Written by Paul Holmes
As the FSA considers changes to what it terms the ‘platforms’ market this moderate anodyne suggestion could have far more profound effects than many market participants will realise, particularly if their policy follows previous interventions…
For decades the financial services industry in the UK managed to keep hidden the charges it passed on to customers when executing a transaction such as a loan or mortgage, once the financial services act was fully enacted brokers the wider financial industry had to clearly publish the cost to the consumer for each transaction. For example, if the broker made 700 pounds on obtaining a mortgage quote for a client the commission element had to be clearly stated, the customer would clearly see the cost and benefit to the broker before committing to the transaction.
If this latest FSA initiative follows the same pattern then before clicking ask or bid, buy or sell, you the retail customer, may have to be clearly shown the open commission charge each transaction would cost. I’m sure readers can engage their intellectual curiosity as to where the end game of this transparency policy could lead…
The UK based regulatory body the Financial Services Authority (FSA) is beginning a consultation period on proposals which could eventually ensure that investors, including currency investors and speculators, can make fully informed choices if they wish to consolidate all of their investments in one place on a platform whilst understanding exactly what they are paying for this service.
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Currently providers of investment products, such as investment managers, generally pay to have their products included on a platform. This cost is then passed on to the investor in the price of the product. The proposed changes will make charges clearer to investors and increase competition in the market. Both investors and advisers will be able to compare the costs of investing through different platforms and make an informed decision on whether using a platform represents good value for money.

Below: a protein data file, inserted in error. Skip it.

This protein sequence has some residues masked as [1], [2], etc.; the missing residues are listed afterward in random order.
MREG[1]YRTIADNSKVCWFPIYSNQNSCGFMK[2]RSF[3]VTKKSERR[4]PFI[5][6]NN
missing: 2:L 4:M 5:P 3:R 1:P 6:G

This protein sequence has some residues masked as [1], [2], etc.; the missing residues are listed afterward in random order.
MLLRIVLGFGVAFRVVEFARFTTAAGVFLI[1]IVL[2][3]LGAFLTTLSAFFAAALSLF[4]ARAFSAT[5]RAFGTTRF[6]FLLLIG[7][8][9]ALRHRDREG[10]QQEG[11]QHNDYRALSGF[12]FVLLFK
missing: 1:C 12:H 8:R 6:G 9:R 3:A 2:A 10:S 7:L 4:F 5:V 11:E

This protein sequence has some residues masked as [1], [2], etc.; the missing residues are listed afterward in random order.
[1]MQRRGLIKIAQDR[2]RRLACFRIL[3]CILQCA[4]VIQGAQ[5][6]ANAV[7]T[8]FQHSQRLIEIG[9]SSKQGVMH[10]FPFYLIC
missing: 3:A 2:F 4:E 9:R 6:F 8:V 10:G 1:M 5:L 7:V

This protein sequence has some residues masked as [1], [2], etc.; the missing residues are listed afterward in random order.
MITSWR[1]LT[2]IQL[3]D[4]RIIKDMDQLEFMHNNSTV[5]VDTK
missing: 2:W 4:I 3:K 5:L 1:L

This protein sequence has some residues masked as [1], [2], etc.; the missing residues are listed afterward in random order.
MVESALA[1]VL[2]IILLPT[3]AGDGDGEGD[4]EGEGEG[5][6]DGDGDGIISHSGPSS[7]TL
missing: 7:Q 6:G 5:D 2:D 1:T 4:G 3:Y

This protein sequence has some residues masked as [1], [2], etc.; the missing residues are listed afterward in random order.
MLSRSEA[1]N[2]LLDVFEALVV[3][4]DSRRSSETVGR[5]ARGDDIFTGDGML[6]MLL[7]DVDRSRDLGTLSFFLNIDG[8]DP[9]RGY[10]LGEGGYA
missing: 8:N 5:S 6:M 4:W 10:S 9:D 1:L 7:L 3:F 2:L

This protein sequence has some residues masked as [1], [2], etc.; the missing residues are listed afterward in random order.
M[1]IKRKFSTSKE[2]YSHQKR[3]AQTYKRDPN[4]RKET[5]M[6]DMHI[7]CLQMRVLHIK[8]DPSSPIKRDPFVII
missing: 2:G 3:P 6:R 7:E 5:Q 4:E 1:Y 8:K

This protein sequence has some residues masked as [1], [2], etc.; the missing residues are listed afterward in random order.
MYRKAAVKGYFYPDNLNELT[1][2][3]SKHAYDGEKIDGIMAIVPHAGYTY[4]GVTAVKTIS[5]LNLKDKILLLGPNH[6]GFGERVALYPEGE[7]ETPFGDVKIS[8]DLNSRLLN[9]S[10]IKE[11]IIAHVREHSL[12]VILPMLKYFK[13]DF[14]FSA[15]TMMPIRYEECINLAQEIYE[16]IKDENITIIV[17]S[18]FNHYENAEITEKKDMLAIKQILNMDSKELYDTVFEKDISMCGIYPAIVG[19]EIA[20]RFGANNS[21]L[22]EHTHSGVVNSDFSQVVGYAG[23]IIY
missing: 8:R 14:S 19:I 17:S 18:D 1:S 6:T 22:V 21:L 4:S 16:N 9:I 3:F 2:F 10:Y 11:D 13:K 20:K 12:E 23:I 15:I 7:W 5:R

To make charges clear to investors, the FSA is proposing a ban on all payments from product providers to platforms. This would apply whether an investor using a platform is receiving advice from an investment adviser, or has made his or her own investment decisions.
Sheila Nicoll, director of conduct policy at the FSA;
“Investors are increasingly using platforms as a convenient ‘one stop shop’ for their investments, but at the moment many investors have no idea what they are paying for this service, while some believe it is free. This needs to change. Today we are proposing changes that give investors and their advisers more control and mean that they know exactly what they are paying for a platform’s service.”
The FSA plans to publish its finalised rules on platforms before the end of 2012, allowing platforms over a year to implement the necessary changes to their business models before the rules come into effect on the proposed date of 31 December 2013.
The FSA is also seeking views on whether the ban on payments from product providers should be read across to the wider retail investment market, such as to life companies and Self-Invested Personal Pension (SIPP) operators.